News

State’s alcohol ignition interlocks include cameras beginning Jan. 1 | Washington State Patrol

Alcohol ignition interlocks in Washington will soon have a feature designed to prevent others from performing breath tests for the driver.

Starting Jan. 1 a camera will snap a picture every time the machine is used, verifying that the driver is the person who took the test.

Interlocks are required on the vehicles of those who’ve been accused or convicted of impaired driving. The machine requires a legal breath sample from the driver before allowing a car to start.

“We’ve had cases where impaired drivers asked passengers, friends or even children to take the test for them,” said Lt. Rob Sharpe, commander of the Washington State Patrol’s Impaired Driving Section. “We’ve even heard stories of people trying to use portable air compressors to take the test.”

Failures or attempts to tamper with the device get recorded by the machine’s software. The company which leases the interlocks downloads the information and in turn contacts the State Patrol.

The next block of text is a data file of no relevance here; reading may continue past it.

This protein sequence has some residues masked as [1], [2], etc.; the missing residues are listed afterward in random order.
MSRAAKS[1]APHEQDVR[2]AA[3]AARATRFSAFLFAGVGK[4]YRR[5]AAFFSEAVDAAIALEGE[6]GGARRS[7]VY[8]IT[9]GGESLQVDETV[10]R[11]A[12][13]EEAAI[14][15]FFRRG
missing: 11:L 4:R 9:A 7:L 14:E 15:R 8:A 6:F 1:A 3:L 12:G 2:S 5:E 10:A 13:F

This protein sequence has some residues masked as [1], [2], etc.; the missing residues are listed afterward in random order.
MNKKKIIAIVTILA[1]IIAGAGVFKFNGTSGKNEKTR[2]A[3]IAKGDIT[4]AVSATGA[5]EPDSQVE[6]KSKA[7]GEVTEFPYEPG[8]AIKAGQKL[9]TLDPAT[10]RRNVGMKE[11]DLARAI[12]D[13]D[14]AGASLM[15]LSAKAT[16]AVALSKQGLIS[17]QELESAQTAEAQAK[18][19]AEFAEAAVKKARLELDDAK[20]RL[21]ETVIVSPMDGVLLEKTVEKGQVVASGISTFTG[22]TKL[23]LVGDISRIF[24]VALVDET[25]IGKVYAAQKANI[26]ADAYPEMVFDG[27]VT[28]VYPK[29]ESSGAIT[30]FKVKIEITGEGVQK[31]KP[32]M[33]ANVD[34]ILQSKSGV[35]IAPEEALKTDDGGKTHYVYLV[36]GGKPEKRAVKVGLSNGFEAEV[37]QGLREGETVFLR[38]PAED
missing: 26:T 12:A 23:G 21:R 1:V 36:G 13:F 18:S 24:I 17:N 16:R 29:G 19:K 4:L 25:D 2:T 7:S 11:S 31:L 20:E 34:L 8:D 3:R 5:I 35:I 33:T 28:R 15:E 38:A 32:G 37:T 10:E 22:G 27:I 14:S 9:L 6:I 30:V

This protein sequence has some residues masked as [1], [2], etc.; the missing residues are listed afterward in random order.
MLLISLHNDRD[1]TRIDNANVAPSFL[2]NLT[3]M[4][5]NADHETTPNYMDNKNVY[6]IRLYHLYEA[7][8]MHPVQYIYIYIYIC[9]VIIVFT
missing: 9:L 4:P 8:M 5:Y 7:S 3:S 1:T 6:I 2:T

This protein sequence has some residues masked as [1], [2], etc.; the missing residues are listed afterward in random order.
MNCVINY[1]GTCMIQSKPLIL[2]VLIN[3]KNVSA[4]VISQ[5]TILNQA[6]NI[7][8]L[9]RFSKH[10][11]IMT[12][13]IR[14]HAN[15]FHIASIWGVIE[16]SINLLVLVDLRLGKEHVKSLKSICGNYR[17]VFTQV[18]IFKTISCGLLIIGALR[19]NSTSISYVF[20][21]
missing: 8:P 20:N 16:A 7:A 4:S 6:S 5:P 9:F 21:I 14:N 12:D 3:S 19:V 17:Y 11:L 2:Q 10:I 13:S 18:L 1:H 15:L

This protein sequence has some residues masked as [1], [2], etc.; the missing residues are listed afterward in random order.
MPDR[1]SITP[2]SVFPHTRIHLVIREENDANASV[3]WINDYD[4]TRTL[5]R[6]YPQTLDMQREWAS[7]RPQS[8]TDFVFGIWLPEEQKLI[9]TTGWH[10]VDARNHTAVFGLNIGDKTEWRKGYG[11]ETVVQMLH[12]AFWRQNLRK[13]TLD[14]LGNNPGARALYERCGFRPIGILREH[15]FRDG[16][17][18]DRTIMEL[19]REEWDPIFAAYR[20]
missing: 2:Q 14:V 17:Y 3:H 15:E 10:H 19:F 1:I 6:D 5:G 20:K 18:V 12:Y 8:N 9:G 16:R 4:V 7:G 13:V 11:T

Drivers can lose their Ignition Interlock License by attempting to fool the machine, and the photographs will provide new accountability for those trusted with the license.

We encourage an open exchange of ideas on this story's topic, but we ask you to follow our guidelines for respecting community standards. Personal attacks, inappropriate language, and off-topic comments may be removed, and comment privileges revoked, per our Terms of Use. Please see our FAQ if you have questions or concerns about using Facebook to comment.

Read the latest Green Edition

Browse the print edition page by page, including stories and ads.

Sep 17 edition online now. Browse the archives.